Are Live Game Shows the Future of Crypto Gaming?

By Decrypt February 04, 2024 In Solana
Image: Shutterstock

Earlier this week, The Solana Hunger Games took Twitter (aka X) by storm. Now a crypto-fueled version of the TV reality series “Survivor” has people scouring Brooklyn for secret codes, and competing in online arcade games to oust each other from their crypto island.

Dylan Albruscato, former head of partnerships of the breakout mobile game show HQ Trivia, said he leveraged what he learned from the daily trivia show to create Crypto: The Game, which began its first 10-day run on Monday.

“HQ made folks realize that you don’t have to just watch ‘Jeopardy,’ you can participate in it with the entire internet. That’s what I’m trying to convey with this,” he told Decrypt. “I don’t see any reason why you can’t take any traditional format and put it online in a modern, crypto-native way.”

Modeled on “Survivor,” contestants pony up 0.1 ETH (about $230) to play, after which they are assigned to a “tribe”—their team. Every day, the team faces an “immunity challenge,” ranging from competing in arcade games to going on a digital scavenger hunt. Whichever tribe wins the daily challenge gets “immunity;” the other tribes have to vote some of their own players out of the game.


everyone running around trying to figure out what the fucking answer is to “MIDAS, CRYPTO CAPITAL, TOTE BAG, MANIFESTO”

— DeeZe 🫡 (@DeeZe) February 1, 2024

By Wednesday, 410 players had signed up to compete, resulting in a jackpot of 41 ETH (over $94,000) that will be claimed by the last degen standing after 10 days of competition. A new 10-day “season” will follow this one and the next, and on and on as long as there’s interest.

Friday’s challenge was based on whichever tribe could score the highest in Pac-Man. Thursday’s challenge had contestants figuring out clues that ultimately led them to a bookstore in Williamsburg, where a secret code was hidden in a copy of Chris Dixon’s new book, “Read Write Own.” (The bookstore was in on the game, so players who weren’t located near it were able to call in and ask about the code.)

🟠🟠 Orange has won it 🟠🟠

We hid the answer inside a @cdixon (MIDAS) book (MANIFESTO) at the McNally Jackson (TOTE) in Williamsburg (CRYPTO CAPITAL)

And @Christian_Dtmr is an early favorite to win this thing

All other tribes must vote players out tonight…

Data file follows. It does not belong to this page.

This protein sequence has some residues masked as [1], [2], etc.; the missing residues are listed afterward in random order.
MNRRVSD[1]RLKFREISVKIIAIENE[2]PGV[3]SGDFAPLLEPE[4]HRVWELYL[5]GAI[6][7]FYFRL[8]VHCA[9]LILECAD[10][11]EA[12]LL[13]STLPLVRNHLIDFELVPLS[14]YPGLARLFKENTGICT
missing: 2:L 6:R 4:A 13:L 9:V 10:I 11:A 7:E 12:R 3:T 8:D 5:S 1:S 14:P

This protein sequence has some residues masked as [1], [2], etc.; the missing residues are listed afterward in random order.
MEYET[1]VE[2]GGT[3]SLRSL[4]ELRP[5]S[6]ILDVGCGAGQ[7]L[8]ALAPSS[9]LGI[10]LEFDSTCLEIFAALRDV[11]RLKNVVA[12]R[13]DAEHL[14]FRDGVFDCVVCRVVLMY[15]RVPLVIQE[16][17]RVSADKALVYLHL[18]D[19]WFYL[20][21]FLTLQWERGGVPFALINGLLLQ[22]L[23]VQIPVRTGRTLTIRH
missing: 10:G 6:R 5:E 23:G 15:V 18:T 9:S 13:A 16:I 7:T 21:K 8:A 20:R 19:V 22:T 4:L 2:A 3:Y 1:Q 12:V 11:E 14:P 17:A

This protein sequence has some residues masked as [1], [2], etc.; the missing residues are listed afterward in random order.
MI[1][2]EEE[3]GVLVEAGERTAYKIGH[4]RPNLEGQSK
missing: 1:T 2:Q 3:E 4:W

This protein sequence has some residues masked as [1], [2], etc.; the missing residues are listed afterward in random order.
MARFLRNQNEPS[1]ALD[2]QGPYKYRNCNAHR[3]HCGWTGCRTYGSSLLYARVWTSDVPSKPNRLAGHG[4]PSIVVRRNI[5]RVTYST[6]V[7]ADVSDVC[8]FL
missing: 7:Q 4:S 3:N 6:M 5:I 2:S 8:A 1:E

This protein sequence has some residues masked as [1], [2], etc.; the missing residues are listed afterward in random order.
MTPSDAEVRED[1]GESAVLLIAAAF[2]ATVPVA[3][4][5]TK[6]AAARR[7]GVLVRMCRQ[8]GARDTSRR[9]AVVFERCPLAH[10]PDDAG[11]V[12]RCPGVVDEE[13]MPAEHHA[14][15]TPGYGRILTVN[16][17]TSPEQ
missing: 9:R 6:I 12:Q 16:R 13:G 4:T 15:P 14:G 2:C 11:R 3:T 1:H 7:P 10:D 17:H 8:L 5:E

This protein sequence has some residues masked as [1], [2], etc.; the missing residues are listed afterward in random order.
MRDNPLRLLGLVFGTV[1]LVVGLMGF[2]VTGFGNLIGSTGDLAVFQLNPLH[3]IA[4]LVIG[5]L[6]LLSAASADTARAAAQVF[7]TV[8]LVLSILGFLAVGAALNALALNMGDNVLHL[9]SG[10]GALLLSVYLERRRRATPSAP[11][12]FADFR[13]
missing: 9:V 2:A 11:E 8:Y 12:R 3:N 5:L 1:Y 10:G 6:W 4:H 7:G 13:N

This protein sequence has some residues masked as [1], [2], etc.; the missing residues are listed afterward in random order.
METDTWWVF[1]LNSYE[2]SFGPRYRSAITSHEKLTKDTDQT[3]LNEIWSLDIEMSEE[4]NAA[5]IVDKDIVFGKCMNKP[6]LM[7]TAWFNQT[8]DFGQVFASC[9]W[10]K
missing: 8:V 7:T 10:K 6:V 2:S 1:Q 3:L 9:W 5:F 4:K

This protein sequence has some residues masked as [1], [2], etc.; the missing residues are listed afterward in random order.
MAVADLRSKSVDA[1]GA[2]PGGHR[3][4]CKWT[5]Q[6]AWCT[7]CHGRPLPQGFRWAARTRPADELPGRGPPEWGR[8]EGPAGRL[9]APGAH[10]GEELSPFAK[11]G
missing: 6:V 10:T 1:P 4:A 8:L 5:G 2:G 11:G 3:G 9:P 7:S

— Dylan Abruscato (@DylanAbruscato) February 1, 2024

After the first challenge, 10 players were voted off. After the second one, each of the 10 tribes had to vote off five players. The game creators are keeping exactly how many players will be voted off each night a secret in order to “keep players on their toes.”

At the end of the game, everyone who’s been eliminated gets to return and vote on which of the remaining players should be the winner—an interesting game mechanic to disincentivize people from lying, cheating, and conniving their way to victory.

gm. what a wild first night of voting on @cryptothegame_

🟠 had to impossibly decide between @jessepollak & @jasonrosenthal

🔴 had a tribemate named @0xGoodnight & memed him into oblivion

🟣 all went live on @bdguan’s stream to make a consensus vote

🏆 used full randomization

— Dylan Abruscato (@DylanAbruscato) February 1, 2024

Abruscato said he’s always wanted to be a contestant in “Survivor,” and has even gone so far as applying for several seasons, but never got a call back. Creating a crypto version was the next best thing, he said.

HQ Trivia was an online game show and viral sensation that launched in 2017 via a mobile app. Millions of people would tune in at the same time each day and answer trivia questions for a chance to win cash prizes. The competition saw meteoric success, hitting a valuation of $100 million USD in its first six months of existence.

But internal problems between executives, the death of one of its founders, and failure to pay out winners led to its decline and it was shuttered in 2020. However, Abruscato said working there gave him insight into the challenges of using fiat rails for massively online games. Crypto, he thinks, fixes them.

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“At HQ, we saw the pain points of using PayPal to pay our winners firsthand, from long turnaround times to high transaction fees and withdrawal minimums,” he said. “’Crypto fixes this’ has become a meme, but it’s true. I couldn’t imagine building a game that pays its winners on any other payment rail.”

He said he plans to run Crypto: The Game forever and enrollment for Season 2—which he’s calling Anon Island—will be announced after the first season concludes.

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